A detention centre a few hundreds metres away from Heathrow Airport , has been slammed as 'among the worst in the detention estate'
Harmondsworth Immigration Removal Centre, in West Drayton , is in a 'seriously insanitary condition and many rooms were overcrowded and poorly ventilated' according to a report by Chief Inspector of Prisons, Peter Clarke.
The report, released on Tuesday, March 1, after an unannounced inspection in September, shows matters have 'deteriorated' since a previous inspection in August 2013.
The removal centre has changed hands since the last inspection, from the GEO Group to Care and Custody, a division of the Mitie Group for the Home Office.
The report says: “The vulnerability of the detainee population appeared to have increased since the last inspection. In our survey, 80% of men said that they had had problems on arrival and nearly half said they had felt depressed or suicidal.”
Concerns raised by inspectors in 2013 have not been rectified, after fears that an uncertain future with contracts would have a negative effect on detainees.
A Home Office spokeswoman said: "We take the welfare of our detainees extremely seriously and this report raises a number of important issues, which we are currently addressing.
“Our contractor is refurbishing the accommodation, which includes structural changes, better cleaning standards and improvements to the healthcare suite and enhanced care unit.
"We are pleased that the inspector noted that progress had been made since the last report and remain committed to delivering continuous improvements at the centre.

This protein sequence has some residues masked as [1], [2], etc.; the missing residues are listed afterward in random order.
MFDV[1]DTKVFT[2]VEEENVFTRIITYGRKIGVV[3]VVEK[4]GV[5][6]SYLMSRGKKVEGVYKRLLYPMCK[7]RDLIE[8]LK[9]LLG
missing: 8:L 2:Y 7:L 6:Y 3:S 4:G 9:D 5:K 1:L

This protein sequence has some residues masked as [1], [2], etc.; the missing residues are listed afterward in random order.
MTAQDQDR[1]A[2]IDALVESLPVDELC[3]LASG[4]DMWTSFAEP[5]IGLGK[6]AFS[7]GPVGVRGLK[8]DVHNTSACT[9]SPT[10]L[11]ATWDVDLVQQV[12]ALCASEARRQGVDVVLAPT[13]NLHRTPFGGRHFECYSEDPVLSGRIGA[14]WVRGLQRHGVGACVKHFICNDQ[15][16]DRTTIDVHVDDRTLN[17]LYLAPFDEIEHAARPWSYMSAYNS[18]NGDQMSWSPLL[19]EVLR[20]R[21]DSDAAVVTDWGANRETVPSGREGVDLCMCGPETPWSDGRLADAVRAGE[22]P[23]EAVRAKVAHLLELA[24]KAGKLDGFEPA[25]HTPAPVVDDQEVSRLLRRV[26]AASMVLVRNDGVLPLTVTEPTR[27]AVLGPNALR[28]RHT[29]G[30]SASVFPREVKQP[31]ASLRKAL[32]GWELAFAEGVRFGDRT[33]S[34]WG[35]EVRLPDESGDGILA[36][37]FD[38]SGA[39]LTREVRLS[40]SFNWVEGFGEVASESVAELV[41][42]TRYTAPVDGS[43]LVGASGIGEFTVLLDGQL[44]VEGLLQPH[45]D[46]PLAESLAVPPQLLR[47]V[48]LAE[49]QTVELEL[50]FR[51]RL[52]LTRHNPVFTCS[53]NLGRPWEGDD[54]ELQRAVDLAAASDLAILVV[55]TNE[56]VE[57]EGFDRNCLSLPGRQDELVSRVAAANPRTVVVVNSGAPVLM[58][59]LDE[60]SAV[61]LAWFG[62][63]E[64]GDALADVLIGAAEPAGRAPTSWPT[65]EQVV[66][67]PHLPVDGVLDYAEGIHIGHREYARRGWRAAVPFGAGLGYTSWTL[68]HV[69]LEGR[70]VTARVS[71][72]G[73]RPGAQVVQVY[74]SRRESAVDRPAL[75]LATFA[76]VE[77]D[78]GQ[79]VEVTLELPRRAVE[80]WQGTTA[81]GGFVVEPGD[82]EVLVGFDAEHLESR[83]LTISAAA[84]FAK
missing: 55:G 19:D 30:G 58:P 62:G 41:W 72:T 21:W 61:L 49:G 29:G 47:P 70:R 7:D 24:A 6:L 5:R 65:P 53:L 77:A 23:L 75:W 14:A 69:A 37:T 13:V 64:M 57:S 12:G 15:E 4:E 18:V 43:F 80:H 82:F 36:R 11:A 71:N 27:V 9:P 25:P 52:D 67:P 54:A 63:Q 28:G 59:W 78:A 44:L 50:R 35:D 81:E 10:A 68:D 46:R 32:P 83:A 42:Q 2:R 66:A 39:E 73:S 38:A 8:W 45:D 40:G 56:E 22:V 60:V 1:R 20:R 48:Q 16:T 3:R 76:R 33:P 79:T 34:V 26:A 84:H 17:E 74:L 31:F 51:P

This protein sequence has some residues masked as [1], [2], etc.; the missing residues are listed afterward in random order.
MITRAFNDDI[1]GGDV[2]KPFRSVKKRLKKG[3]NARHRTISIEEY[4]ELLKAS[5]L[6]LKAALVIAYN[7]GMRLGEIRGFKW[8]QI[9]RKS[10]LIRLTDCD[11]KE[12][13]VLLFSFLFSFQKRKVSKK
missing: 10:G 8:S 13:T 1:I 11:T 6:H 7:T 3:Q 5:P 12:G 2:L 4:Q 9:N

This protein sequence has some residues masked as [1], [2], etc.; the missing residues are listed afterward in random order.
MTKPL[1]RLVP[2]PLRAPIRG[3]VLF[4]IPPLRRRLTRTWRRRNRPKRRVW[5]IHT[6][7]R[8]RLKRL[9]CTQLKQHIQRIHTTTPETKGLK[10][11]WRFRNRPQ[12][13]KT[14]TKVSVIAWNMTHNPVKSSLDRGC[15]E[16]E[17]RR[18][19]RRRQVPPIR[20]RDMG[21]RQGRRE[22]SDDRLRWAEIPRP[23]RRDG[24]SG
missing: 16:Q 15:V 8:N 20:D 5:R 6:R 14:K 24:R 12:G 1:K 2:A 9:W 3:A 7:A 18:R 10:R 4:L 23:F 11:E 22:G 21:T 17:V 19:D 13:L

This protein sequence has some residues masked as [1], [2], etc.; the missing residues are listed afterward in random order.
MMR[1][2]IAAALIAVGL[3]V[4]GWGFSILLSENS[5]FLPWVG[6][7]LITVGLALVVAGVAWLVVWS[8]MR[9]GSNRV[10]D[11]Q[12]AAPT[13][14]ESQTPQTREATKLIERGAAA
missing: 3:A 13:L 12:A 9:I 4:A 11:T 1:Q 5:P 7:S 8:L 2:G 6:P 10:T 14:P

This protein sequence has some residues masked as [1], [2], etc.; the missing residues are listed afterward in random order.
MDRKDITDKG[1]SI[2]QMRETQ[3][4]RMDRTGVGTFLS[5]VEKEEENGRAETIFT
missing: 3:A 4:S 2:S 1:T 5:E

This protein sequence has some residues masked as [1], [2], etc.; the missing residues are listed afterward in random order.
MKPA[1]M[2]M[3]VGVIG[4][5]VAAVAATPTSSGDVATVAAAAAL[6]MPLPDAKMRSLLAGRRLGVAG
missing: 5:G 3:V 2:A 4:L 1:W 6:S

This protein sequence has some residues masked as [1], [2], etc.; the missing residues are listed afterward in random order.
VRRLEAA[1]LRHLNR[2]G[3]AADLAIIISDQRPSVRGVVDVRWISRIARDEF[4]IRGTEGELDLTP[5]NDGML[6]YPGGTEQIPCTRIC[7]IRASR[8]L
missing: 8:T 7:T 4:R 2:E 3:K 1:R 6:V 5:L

“Last year, the Home Secretary commissioned the Stephen Shaw review which was published in January, to examine the welfare of those held in removal centres.
"We are now working on significant reforms in relation to the mental health of detainees, how the cases of those “at risk” are handled, and ensuring there is a stronger focus on removal so that people spend the minimum amount of time in detention before they leave the country.”
Time for a time limit
Home Office rules state detention in immigration centres should be used sparingly and for the shortest period necessary, but some detainees were held for over a year, with one man held for five years.
There has been support locally by campaigners hoping for a national time limit on detention in centres such as Harmondsworth IRC.
Rabbi Aaron Goldstein , of Northwood and Pinner Liberal Synagogue, supports the 'Time For A Time Limit' campaign, which highlights the plight of those held in immigration centres and presses for a maximum time limit of 28 days’ detention.
He said: “In terms of the moral wellbeing of our own country, the treatment of those most vulnerable in society is a barometer.
“Through the Hillingdon Interfaith Network there are regular collections for items of clothing which are needed by detainees.
“The most important thing people can do is to campaign to limit detention.”